One of my favorite new features relates to Safari. When using iCloud+ Private Relay feature, you can now disable it directly within Safari on a one-off basis. This makes it so that when visiting websites where the experience is degraded due to iCloud Private Relay, users can quickly disable it to solve issues.
To disable iCloud Private Relay directly from Safari in iOS 16.2, simply tap the ‘Aa’ website settings button, and tap the Turn Off Hide IP Address option. You’ll then get a prompt alerting you that the website and your network provider will be able to see your IP address until you reload the tab or go to another website.
Keep in mind that this option will only appear in website settings if you have Private Relay enabled via Settings → iCloud → Private Relay.
There are, of course, many additional new changes and features in iOS 16.2, but this is one that stood out to me. Watch the full video walkthrough embedded above as I step though each new feature in-depth.
Monday, October 24, 2022 Thursday, November 17, 2022
Today marks the official release of iOS 16.1, the first big update to September’s release of iOS 16. As you will see in my hands-on video walkthrough, iOS 16.1 is packed to the gills with new features and changes.
Some of the changes in iOS 16.1 will have a direct effect on how Apple’s new iPhone 14 Pro works, specifically related to the Dynamic Island, but the majority of features apply to all phones eligible for iOS 16. Watch my hands-on iOS 16.1 walkthrough for details on what matters most.
Sunday, August 28, 2022 Thursday, November 17, 2022
What’s new in iOS 16 beta 7?
We’re obviously very close to the iOS 16 Release Candidate, which means we can expect fewer and fewer changes to iOS 16 with each subsequent beta release. We began seeing Apple pull back on new features and changes a few beta releases ago and the same applies with Beta 7.
Build number 20A5356a
American Express cards might need to be removed and re-added
Volume back on Lock Screen
Clocked moved up on landscape Notification Center
Tweaked date on landscape Notification Center
September 7th Apple event
The big news this week is that Apple’s upcoming iPhone 14 event will be on September 7th, which is less than two weeks away from today.
The tagline for the event is “Far out.” Some have speculated that this could indicate some relation to astrophotography with the new iPhone 14 Pro camera system? That would be cool, but it’s honestly probably something I’d never use if that turns out to be true.
At the event, which will be held in person, Apple will reveal new iPhone 14 models, including the iPhone 14 and iPhone 14 Max. Sadly, it appears as if the iPhone mini is toast, with the iPhone 14 mini being the last miniature iPhone release. The good news is that Apple will probably continue selling the iPhone 14 mini for a while, just like it sells the iPhone 12 mini today.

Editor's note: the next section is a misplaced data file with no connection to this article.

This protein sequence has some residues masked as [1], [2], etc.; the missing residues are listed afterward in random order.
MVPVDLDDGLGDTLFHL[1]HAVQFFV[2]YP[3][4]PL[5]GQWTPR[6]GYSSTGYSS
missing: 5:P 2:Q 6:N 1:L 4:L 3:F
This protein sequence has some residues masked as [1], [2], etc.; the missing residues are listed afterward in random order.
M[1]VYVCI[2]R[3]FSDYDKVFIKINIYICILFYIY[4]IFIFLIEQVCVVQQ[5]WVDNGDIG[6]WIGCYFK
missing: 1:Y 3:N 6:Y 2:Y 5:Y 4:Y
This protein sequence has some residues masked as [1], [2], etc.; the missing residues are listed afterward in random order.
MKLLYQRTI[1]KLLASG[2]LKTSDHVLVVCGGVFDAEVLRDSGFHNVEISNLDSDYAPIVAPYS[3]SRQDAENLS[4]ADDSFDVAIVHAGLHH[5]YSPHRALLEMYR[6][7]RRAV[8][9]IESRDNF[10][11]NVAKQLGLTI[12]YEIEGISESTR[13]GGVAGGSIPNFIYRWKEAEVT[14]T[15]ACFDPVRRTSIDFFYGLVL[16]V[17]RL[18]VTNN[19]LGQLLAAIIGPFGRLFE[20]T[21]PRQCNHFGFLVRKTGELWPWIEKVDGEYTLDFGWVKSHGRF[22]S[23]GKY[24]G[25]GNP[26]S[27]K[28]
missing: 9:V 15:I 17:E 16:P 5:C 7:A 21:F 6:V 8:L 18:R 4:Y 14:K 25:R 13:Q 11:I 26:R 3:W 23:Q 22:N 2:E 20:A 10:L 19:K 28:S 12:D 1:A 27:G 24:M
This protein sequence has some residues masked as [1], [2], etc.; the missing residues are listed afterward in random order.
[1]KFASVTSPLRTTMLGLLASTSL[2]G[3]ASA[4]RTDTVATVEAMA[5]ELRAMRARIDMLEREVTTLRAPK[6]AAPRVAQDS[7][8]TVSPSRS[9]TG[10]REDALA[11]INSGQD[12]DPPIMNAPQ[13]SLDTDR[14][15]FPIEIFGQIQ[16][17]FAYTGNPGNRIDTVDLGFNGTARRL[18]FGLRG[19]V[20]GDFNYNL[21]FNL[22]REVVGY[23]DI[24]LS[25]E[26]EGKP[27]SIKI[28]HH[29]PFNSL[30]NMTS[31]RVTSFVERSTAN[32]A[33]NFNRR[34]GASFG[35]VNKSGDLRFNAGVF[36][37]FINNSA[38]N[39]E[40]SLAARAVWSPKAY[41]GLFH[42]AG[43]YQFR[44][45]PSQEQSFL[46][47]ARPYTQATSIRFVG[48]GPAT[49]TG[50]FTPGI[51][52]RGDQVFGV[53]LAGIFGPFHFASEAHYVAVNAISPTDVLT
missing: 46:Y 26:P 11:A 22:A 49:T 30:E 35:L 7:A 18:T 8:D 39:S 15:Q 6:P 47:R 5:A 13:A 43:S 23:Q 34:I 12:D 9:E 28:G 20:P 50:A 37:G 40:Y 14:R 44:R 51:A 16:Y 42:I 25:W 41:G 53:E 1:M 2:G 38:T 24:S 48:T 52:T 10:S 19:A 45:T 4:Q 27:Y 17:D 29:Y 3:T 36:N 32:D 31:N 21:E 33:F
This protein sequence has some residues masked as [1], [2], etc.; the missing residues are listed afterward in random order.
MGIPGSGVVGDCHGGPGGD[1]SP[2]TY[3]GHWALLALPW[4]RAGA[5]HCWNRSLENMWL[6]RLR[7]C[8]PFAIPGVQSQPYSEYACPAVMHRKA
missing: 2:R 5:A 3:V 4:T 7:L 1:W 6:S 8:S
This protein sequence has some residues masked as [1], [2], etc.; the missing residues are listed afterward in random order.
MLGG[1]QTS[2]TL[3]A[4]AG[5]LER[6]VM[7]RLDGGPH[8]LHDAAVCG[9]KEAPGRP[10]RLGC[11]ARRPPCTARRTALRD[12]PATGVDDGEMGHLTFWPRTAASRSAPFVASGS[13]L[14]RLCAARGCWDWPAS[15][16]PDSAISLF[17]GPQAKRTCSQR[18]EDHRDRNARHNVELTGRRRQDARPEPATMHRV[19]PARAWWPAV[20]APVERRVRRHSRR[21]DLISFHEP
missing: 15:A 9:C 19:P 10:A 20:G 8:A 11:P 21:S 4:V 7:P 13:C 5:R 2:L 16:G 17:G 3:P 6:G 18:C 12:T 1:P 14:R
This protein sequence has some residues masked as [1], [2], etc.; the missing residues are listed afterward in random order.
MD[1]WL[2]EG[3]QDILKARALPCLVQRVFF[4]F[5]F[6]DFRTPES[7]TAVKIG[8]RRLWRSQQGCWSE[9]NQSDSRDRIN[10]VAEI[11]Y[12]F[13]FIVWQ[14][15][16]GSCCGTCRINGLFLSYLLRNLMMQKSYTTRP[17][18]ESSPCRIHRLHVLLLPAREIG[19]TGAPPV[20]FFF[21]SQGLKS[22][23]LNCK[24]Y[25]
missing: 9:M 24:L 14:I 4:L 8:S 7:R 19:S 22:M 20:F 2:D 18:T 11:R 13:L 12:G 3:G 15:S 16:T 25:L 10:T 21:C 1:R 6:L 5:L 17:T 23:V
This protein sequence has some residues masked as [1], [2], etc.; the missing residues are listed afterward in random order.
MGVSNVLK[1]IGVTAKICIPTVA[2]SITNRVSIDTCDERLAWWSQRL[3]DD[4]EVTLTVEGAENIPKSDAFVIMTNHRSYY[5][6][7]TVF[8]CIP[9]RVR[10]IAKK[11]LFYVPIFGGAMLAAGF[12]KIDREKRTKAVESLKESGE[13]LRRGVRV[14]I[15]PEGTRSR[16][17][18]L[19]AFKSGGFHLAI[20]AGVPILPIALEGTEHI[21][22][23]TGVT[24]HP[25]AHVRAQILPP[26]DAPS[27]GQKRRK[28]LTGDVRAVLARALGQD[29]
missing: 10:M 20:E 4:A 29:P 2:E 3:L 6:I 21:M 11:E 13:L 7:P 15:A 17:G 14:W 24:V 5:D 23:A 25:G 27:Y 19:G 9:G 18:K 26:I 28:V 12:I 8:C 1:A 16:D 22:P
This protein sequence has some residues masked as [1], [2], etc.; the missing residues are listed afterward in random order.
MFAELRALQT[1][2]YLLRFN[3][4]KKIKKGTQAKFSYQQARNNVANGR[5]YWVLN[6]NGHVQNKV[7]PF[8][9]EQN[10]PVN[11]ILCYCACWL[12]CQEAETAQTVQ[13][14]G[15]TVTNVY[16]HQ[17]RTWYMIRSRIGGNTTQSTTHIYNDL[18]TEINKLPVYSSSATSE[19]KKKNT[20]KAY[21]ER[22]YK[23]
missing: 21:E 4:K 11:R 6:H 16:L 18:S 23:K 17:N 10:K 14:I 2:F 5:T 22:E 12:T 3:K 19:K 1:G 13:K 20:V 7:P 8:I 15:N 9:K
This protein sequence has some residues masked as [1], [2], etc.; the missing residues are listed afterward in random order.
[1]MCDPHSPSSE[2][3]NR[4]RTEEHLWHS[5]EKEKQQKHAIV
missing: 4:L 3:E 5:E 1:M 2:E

The iPhone 14 Max is likely Apple’s response to customers who would prefer a large phone, but don’t want to pay the “pro tax”. The iPhone 14 Pro Max will probably retail under $1000, and there should be a big enough price differential between it and its pro version that users on a budget1 will find it desirable.
But the biggest news rests with the iPhone 14 Pro and iPhone 14 Pro Max. This year, according to rumors, marks the first time that there will be a very noteworthy difference between the pro and baseline hardware. Rumors indicate that the pro models will be the only ones to receive new A16 Apple Silicon, which is a big departure from previous releases that featured silicon parity across the lineup. The Pro models are also said to include a new redesigned pill shape area to house the TrueDepth camera, while regular iPhone 14 models maintain the notch, along with additional changes.
Although no one can speak matter-of-factly on the event or the hardware currently, the baseline iPhone 14 sounds a bit underwhelming coming from the year-ago model. Granted, people like me who are entrenched in the tech space view these things through a lens that the average person does not. Most people aren’t buying new iPhone years over year, so an iPhone 11 or even iPhone 12 to an iPhone 14 might prove to be a compelling upgrade.
iPadOS officially pushed back to Fall
Conspicuously missing is iPadOS, and upcoming iPad refreshes. After speculation about the current state of Stage Manager for M1-enabled iPads, Apple officially delayed the release of iPadOS 16 to later this fall. Although fall technically begins just 15 days after the iPhone 14 event, the release will likely coincide with an October event where new iPad hardware will be shown. In the meantime, Apple is releasing iPad 16.1 betas for developers to test.
I’m somewhat optimistic about the event. I think the iPhone 14 Pro will be a big of enough year-over-year change that it will represent a compelling upgrade over this year’s model. For everything else? I’m in wait-and-see mode. Of course, there’s also the new watchOS 9 which will launch alongside the new Apple Watch Series 8, and a new Apple Watch Pro. I just really hope they don’t call it that.